Bronze Age 2200 BC to 801 BC
The Bronze Age was started by the influx of the ‘Beaker’ people from the Continent who brought the knowledge of metal working to Britain. They also brought a new culture and burial practices as we shall see later. Recent genetic studies of over 400 ancient burials have produced the surprising result that over 90% of the Britain’s gene pool comes from the Beaker people, who originated in the steppes of Northern and Eastern Europe. The reasons for this are unclear but climate change, disease or an ecological disaster could all have played a role.
Recent genetic studies of over 400 ancient burials have produced the surprising result that over 90% of the Britain’s gene pool comes from the Beaker people, who originated in the steppes of Northern and Eastern Europe. The reasons for this are unclear but climate change, disease or an ecological disaster could all have played a role.
Paradoxically the influx of bronze technology had little effect on farming itself. Rather bronze was used for weapons and jewellery which did however need a farming culture that could create surpluses in order to afford such luxuries. One of the great mysteries of the Bronze Age is why so many of these bronze items were taken out of use by being placed in graves as “grave goods” or discarded in apparent ritualistic fashion into the waterways of Britain.
In the Bronze Age, the appearance of Britain began to change as communities started to impose themselves on the landscape, not just to create monuments but to take hold of the land itself. Man-made boundaries begin to proliferate. Regular patterns of fields were laid out and on sloping hillsides the cultivated areas were shaped by constant ploughing. Elsewhere linear earthworks running for kilometres across the landscape separated vast areas of territory. The coercive effort needed for such endeavours implied that communities were working together to impose a permanent system of land management.
On the chalk downs, territories were divided up by ditches running for many kilometres across the countryside and regular systems of small square fields were laid out, probably with timber markers or fences defining individual cultivation plots. Constant ploughing caused soil to move downslope forming lynchets while the boundaries between grew into hedges and eventually stands of trees which could be cropped for wood.
At the same time that land was being apportioned and defined by newly constructed boundaries, homesteads were being set up among the fields. Often these were enclosed by banks and ditches and palisades in various combinations. On the chalk-lands of southern Britain fenced enclosures set within low banks were the norm, each enclosure containing on average two circular houses. This was break from the past when settlements had been far more diffuse and undefined. Settlement boundaries may have had some protective function, not the least keeping animals away from living areas, but there was probably more to it than that. By enclosing the living area, the community was making a visible statement about privacy and ownership. Each enclosed homestead, integrated with its fields, was a separate entity defining the family or kin group.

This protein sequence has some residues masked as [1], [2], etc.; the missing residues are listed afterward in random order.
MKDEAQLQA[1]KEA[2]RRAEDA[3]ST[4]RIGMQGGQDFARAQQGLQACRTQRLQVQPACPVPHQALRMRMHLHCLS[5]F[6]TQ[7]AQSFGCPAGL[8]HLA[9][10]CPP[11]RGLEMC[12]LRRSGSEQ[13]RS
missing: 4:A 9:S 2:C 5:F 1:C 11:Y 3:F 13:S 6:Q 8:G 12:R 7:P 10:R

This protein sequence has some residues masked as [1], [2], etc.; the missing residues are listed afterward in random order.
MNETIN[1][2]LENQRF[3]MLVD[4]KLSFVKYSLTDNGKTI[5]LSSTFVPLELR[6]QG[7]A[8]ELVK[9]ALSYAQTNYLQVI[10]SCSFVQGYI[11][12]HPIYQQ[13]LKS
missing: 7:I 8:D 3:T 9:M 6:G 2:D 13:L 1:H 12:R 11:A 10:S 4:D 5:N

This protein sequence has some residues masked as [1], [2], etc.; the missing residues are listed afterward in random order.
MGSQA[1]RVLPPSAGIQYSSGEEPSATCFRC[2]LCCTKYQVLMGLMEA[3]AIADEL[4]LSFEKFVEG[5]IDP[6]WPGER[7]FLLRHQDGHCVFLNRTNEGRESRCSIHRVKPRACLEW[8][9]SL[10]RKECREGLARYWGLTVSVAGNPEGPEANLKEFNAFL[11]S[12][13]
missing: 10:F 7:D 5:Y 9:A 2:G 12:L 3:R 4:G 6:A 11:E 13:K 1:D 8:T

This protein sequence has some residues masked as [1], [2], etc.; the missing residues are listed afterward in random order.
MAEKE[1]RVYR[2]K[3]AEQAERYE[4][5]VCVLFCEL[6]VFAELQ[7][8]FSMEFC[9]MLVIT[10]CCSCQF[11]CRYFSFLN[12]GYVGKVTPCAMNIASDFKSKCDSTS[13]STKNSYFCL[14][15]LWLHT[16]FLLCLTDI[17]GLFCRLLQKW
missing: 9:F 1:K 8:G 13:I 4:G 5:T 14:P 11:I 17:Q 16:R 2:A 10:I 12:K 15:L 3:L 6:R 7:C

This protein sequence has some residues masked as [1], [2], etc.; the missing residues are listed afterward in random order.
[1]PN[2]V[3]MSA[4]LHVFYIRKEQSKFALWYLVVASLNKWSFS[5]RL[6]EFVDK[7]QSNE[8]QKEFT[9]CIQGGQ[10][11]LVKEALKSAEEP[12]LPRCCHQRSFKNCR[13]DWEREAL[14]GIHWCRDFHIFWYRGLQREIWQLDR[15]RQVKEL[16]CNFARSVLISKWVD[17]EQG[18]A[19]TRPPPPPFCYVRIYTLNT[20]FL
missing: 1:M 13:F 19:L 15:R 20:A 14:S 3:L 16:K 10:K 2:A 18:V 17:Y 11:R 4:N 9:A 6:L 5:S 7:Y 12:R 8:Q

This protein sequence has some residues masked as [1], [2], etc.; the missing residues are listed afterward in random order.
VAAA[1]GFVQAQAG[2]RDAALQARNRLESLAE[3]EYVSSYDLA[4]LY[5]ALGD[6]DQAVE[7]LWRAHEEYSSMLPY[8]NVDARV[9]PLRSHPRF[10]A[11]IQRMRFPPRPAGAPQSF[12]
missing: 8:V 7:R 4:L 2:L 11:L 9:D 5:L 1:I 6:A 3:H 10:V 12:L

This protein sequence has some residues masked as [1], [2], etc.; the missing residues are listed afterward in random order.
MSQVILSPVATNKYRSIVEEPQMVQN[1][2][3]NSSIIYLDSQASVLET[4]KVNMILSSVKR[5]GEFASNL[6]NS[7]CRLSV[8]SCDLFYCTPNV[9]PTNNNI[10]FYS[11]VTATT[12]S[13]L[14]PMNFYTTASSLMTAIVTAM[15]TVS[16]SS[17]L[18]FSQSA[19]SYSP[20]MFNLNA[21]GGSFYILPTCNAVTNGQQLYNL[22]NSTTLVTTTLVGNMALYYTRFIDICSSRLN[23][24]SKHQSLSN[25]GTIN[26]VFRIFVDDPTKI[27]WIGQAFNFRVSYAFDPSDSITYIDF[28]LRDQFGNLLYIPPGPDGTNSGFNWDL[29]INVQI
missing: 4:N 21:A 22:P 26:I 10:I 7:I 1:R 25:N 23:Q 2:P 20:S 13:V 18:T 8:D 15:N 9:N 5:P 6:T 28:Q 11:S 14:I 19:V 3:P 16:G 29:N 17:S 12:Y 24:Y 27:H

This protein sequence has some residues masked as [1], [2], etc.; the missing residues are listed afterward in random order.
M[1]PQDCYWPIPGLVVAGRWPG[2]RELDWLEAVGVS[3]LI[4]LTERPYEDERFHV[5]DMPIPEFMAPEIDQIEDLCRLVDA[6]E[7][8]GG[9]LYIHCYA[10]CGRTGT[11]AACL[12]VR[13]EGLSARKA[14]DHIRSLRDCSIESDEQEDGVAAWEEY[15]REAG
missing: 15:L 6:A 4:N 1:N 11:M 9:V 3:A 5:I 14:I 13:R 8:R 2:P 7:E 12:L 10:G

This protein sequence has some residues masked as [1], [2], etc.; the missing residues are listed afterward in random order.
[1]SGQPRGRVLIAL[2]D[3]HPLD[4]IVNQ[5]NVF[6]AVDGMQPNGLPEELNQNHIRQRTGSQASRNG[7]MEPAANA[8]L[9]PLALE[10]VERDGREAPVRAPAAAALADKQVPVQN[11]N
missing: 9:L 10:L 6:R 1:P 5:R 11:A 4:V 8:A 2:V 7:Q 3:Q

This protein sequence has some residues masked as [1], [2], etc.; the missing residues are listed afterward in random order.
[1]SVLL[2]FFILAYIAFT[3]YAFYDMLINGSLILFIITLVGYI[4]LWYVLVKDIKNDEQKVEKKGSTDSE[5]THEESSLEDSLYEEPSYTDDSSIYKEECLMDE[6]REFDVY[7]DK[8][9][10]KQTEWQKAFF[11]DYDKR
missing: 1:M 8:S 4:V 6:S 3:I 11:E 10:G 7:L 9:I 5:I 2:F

The intensification of agriculture would have made a careful appreciation of the changing seasons all the more important to the livelihood of the community. It required the creation of a calendar more designed to meet the demands of the farming year than one relying on the solstices. By 100BC the calendar was divided into four quarters:
- Samhain, beginning on 1 November, heralds the quiet winter period when people are at home repairing and making equipment and tending livestock that are being overwintered
- Imbolc, beginning on 1 February, marks the time that when lambing and calving takes place and land has to be prepared for sowing
- Beltane, beginning on 1 May, is when animals are put out to summer pasture
- Lughnasadh, beginning on 1 August, is the period of harvesting and the preparation of grain for storage and for turning livestock onto harvested fields.
The culling of flocks and herds, with the accompanying feasting, took place in the days leading up to Samhain, which was appropriated by the Christian church to be the festival of All Saints; it was also Halloween in pagan cultures. The aspect of the Bronze Age that has left the most visible sign on the landscape is the construction of bowl barrows. There is a huge barrow cemetery on Petersfield Heath which has been re-excavated over the last 3 years (full results are eagerly awaited.) It used to be thought that, as well as having religious connotations for the burial of the dead, barrows were primarily used as territorial markers. The bowl barrows on the top of old Winchester Hill are a classic case of this sort of barrow.
Newly identified barrows form a group on the west bank of the River Meon; there is a further group at Parsonage Farm on the other tributary of the Meon. Just like the barrow cemetery of Petersfield Heath, they are situated close to water sources, an association now being recurrently recognised country-wide. It may be that every centre of population had it own set of local barrows which served a similar function to that of a church in more modern times; most of them are now unknown because they have been ploughed away in the valleys.